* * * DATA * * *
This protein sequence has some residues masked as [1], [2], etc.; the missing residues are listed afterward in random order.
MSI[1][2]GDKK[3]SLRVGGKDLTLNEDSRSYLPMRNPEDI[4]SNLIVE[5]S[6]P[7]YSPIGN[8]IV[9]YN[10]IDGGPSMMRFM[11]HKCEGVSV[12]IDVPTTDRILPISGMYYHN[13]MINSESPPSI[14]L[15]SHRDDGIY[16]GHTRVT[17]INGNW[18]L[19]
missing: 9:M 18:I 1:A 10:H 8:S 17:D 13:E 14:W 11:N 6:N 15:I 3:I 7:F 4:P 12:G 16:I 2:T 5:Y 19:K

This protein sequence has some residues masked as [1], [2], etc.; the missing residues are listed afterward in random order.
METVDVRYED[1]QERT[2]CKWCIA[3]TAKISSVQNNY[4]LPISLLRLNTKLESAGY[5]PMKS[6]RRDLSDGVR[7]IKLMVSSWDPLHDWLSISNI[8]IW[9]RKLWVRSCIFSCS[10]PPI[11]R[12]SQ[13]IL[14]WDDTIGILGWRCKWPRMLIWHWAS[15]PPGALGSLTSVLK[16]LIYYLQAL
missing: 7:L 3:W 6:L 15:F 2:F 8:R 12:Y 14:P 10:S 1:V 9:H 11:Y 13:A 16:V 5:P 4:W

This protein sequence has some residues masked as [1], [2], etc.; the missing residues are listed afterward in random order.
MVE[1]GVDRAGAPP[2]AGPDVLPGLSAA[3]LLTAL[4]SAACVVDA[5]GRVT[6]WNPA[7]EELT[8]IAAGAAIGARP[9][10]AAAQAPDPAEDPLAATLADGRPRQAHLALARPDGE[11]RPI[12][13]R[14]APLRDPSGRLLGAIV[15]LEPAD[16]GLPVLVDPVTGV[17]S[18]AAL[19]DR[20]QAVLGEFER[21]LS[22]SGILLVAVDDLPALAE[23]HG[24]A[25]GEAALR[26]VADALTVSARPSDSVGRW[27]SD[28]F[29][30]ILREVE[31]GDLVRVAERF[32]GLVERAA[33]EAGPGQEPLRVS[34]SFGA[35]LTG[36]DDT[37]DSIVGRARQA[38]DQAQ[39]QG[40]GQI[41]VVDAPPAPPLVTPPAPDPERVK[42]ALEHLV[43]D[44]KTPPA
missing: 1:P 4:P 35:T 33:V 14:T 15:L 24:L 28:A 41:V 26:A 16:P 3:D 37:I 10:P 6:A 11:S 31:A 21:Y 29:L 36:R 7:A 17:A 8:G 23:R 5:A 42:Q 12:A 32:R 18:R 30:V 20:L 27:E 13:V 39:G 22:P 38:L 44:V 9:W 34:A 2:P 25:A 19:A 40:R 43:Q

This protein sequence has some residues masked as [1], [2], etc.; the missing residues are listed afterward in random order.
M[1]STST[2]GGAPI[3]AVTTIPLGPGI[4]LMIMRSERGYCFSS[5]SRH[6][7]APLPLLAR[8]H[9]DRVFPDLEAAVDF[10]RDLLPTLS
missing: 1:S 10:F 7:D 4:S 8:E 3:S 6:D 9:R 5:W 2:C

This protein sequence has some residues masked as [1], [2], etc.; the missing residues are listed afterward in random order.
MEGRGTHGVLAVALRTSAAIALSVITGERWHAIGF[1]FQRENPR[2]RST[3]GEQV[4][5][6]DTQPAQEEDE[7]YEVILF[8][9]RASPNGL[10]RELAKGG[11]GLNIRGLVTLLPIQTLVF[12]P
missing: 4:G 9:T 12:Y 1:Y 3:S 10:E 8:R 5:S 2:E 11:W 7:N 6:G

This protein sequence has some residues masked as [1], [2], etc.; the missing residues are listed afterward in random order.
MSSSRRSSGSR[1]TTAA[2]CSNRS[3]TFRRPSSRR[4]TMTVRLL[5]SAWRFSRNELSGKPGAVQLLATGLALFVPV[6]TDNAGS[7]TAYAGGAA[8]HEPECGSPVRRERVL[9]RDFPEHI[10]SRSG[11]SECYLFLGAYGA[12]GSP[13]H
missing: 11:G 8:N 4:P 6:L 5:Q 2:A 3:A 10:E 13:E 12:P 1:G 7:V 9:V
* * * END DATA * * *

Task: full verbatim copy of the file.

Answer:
This protein sequence has some residues masked as [1], [2], etc.; the missing residues are listed afterward in random order.
MSI[1][2]GDKK[3]SLRVGGKDLTLNEDSRSYLPMRNPEDI[4]SNLIVE[5]S[6]P[7]YSPIGN[8]IV[9]YN[10]IDGGPSMMRFM[11]HKCEGVSV[12]IDVPTTDRILPISGMYYHN[13]MINSESPPSI[14]L[15]SHRDDGIY[16]GHTRVT[17]INGNW[18]L[19]
missing: 9:M 18:I 1:A 10:H 8:S 17:D 13:E 14:W 11:N 6:N 15:I 3:I 7:F 4:P 12:G 16:I 2:T 5:Y 19:K

This protein sequence has some residues masked as [1], [2], etc.; the missing residues are listed afterward in random order.
METVDVRYED[1]QERT[2]CKWCIA[3]TAKISSVQNNY[4]LPISLLRLNTKLESAGY[5]PMKS[6]RRDLSDGVR[7]IKLMVSSWDPLHDWLSISNI[8]IW[9]RKLWVRSCIFSCS[10]PPI[11]R[12]SQ[13]IL[14]WDDTIGILGWRCKWPRMLIWHWAS[15]PPGALGSLTSVLK[16]LIYYLQAL
missing: 7:L 3:W 6:L 15:F 2:F 8:R 12:Y 14:P 10:S 1:V 9:H 11:Y 13:A 16:V 5:P 4:W

This protein sequence has some residues masked as [1], [2], etc.; the missing residues are listed afterward in random order.
MVE[1]GVDRAGAPP[2]AGPDVLPGLSAA[3]LLTAL[4]SAACVVDA[5]GRVT[6]WNPA[7]EELT[8]IAAGAAIGARP[9][10]AAAQAPDPAEDPLAATLADGRPRQAHLALARPDGE[11]RPI[12][13]R[14]APLRDPSGRLLGAIV[15]LEPAD[16]GLPVLVDPVTGV[17]S[18]AAL[19]DR[20]QAVLGEFER[21]LS[22]SGILLVAVDDLPALAE[23]HG[24]A[25]GEAALR[26]VADALTVSARPSDSVGRW[27]SD[28]F[29][30]ILREVE[31]GDLVRVAERF[32]GLVERAA[33]EAGPGQEPLRVS[34]SFGA[35]LTG[36]DDT[37]DSIVGRARQA[38]DQAQ[39]QG[40]GQI[41]VVDAPPAPPLVTPPAPDPERVK[42]ALEHLV[43]D[44]KTPPA
missing: 1:P 4:P 35:T 33:V 14:T 15:L 24:L 28:A 41:V 26:A 16:P 3:D 37:I 10:P 6:A 11:S 31:A 21:Y 29:L 36:R 7:A 17:A 8:G 23:R 5:A 42:Q 12:A 32:R 18:R 30:V 20:L 27:E 13:V 39:G 22:P 38:L 44:V 9:W 34:A 2:P 25:A 19:A 40:R 43:Q

This protein sequence has some residues masked as [1], [2], etc.; the missing residues are listed afterward in random order.
M[1]STST[2]GGAPI[3]AVTTIPLGPGI[4]LMIMRSERGYCFSS[5]SRH[6][7]APLPLLAR[8]H[9]DRVFPDLEAAVDF[10]RDLLPTLS
missing: 1:S 10:F 7:D 4:S 8:E 3:S 6:D 9:R 5:W 2:C

This protein sequence has some residues masked as [1], [2], etc.; the missing residues are listed afterward in random order.
MEGRGTHGVLAVALRTSAAIALSVITGERWHAIGF[1]FQRENPR[2]RST[3]GEQV[4][5][6]DTQPAQEEDE[7]YEVILF[8][9]RASPNGL[10]RELAKGG[11]GLNIRGLVTLLPIQTLVF[12]P
missing: 4:G 9:T 12:Y 1:Y 3:S 10:E 8:R 5:S 2:E 11:W 7:N 6:G

This protein sequence has some residues masked as [1], [2], etc.; the missing residues are listed afterward in random order.
MSSSRRSSGSR[1]TTAA[2]CSNRS[3]TFRRPSSRR[4]TMTVRLL[5]SAWRFSRNELSGKPGAVQLLATGLALFVPV[6]TDNAGS[7]TAYAGGAA[8]HEPECGSPVRRERVL[9]RDFPEHI[10]SRSG[11]SECYLFLGAYGA[12]GSP[13]H
missing: 11:G 8:N 4:P 6:L 5:Q 2:A 3:A 10:E 13:E 12:P 1:G 7:V 9:V